Mortality rate from drug misuse highest ever
Last Friday (9 September 2016), the ONS published details on drug-related deaths in England and Wales registered in 2015, the highest number ever recorded.
The report which charts a continued growing trend in drug-related deaths since 2012 makes for distressing and depressing reading.
The headline findings are:
- There were 3,674 drug poisoning deaths involving both legal and illegal drugs registered in England and Wales in 2015, the highest since comparable records began in 1993.
- Of these, 2,479 (or 67%) were drug misuse deaths involving illegal drugs only.
- The mortality rate from drug misuse was the highest ever recorded, at 43.8 deaths per million population.
- Males were almost 3 times more likely to die from drug misuse than females (65.5 and 22.4 deaths per million population for males and females respectively).
Deaths involving heroin and/or morphine doubled in the last 3 years to 1,201 in 2015, and are now the highest on record.
- Deaths involving cocaine reached an all time high in 2015 when there were 320 deaths – up from 247 in 2014.
- People aged 30 to 39 had the highest mortality rate from drug misuse (98.4 deaths per million population), followed by people aged 40 to 49 (95.1 deaths per million).
- In 2015, the mortality rate from drug misuse was significantly lower in England than in Wales (42.9 compared with 58.3 deaths per million population).
- Within England, the North East had the highest mortality rate from drug misuse in 2015 for the third year running (68.2 deaths per million population), while the East Midlands had the lowest (29.8 deaths per million).
- The mortality rate from deaths involving New Psychoactive Substances (NPS) — AKA legal highs — is very low compared with heroin and/or morphine (1.9 deaths per million compared with 21.3). However, NPS deaths have increased sharply over the last 5 years, with 114 deaths registered in 2015 (up from 82 deaths in 2014).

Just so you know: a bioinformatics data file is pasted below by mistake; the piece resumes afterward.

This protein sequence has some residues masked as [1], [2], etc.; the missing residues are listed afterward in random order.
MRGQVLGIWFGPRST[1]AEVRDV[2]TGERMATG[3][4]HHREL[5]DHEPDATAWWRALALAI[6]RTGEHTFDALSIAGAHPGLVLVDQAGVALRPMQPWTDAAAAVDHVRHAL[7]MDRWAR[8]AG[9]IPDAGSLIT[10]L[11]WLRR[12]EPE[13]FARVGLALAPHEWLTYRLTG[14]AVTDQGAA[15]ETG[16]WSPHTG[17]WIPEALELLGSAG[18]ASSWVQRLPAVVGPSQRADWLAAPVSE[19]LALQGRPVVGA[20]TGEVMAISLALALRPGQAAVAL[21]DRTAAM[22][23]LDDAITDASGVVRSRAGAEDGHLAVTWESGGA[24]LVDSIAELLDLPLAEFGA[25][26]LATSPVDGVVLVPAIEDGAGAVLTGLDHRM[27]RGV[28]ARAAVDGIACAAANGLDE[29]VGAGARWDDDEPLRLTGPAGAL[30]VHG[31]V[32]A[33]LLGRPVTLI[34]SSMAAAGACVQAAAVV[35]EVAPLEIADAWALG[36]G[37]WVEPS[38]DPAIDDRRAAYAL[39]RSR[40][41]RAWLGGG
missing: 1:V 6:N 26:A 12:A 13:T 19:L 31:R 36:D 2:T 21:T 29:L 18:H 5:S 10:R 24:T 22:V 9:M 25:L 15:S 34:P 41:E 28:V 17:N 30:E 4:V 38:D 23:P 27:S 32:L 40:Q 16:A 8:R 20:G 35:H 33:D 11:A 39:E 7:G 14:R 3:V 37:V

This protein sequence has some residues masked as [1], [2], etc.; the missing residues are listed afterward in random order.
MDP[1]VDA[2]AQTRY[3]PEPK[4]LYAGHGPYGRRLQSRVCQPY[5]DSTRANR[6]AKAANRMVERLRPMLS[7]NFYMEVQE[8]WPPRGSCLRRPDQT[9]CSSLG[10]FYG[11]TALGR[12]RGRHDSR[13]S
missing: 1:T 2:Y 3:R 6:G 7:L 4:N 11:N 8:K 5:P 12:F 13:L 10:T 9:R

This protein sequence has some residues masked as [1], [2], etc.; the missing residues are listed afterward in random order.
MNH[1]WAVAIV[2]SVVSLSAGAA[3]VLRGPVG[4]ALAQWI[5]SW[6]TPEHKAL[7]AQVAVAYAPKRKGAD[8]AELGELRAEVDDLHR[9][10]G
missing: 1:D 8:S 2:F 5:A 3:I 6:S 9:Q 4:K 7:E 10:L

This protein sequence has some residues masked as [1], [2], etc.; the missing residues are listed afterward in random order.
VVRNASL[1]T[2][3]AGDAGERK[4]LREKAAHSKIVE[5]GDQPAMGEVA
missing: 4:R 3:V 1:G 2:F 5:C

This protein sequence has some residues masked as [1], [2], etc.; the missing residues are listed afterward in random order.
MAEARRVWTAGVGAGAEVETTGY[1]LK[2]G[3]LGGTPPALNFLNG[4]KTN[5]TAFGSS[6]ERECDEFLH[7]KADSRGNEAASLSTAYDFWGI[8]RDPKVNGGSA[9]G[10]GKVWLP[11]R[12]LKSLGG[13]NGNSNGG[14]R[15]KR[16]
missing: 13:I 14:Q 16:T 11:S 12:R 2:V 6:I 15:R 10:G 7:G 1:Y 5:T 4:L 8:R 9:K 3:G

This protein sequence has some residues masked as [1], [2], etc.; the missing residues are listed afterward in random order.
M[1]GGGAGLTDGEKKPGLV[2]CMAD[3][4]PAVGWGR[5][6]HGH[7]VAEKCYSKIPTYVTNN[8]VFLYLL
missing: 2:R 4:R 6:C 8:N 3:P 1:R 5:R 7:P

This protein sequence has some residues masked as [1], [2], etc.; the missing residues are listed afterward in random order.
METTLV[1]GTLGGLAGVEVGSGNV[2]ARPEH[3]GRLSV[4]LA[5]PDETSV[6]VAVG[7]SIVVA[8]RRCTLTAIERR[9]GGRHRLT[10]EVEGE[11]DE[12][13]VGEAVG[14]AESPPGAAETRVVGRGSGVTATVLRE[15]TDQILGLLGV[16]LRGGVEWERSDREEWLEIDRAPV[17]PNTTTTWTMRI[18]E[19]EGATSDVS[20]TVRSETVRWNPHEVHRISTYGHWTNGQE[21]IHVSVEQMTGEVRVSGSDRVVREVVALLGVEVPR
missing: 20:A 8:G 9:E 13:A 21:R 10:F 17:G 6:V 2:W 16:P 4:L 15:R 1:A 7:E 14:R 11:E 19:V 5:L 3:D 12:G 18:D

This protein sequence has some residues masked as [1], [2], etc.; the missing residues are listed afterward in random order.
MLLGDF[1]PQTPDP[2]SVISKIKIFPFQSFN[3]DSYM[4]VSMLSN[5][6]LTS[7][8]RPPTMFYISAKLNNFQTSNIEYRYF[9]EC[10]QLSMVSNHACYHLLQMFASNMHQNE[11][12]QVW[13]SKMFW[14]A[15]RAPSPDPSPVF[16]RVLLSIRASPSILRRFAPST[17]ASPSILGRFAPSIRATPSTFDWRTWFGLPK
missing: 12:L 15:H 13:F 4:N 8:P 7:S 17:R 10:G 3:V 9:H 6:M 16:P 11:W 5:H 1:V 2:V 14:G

The table below shows the figures by substances mentioned on death certificates. As you can see, there have been large increases in the number of deaths related to heroin, methadone, cocaine, NPS, gabapentin and pregabalin.
Vanessa Fearn, the researcher and statistician compiling this report, in an interview for the BBC, indicated a range of reasons for this increase:
Ms Fearn said people receiving treatment for drug abuse were “older than they used to be”.
She added: “Deaths involving heroin and morphine have more than doubled since 2012, partly driven by a rise in heroin purity and availability over the last three years.
“Age is also a factor in the record levels of drug deaths, as heroin users are getting older and they often have other conditions, such as lung disease and hepatitis, that make them particularly vulnerable.”
The death rate among people aged 30-39 is now at a record high, at 98.4 deaths per million population.
And deaths in the 40-49 bracket are also at a record high, with 95.1 deaths per million.
Ms Fearn also said 2014 was a record year for heroin production globally, which might also be impacting on the current availability of heroin.
The figures showed that there were 320 deaths involving cocaine, up from 247 in the previous year.
Mortality rates relating to that drug have increased for four consecutive years, with most cocaine-linked fatalities occurring in men aged 30 to 49.
The figure for cocaine-related deaths will include some where it was taken in the form of crack cocaine, as it is not possible to separately identify crack from other forms of the drug at post-mortem, the ONS report said.
It added: “Since cocaine is often taken alongside heroin, it is likely that changes in the purity and availability of heroin, as well as increases in the purity of cocaine, are contributing to the rise in deaths involving cocaine in recent years.”
Given that cuts in public expenditure have started to impact on drug and alcohol treatment services, it seems we must fear that next year’s figures will be even worse unless the Department of Health and Public Health England make this issue a priority.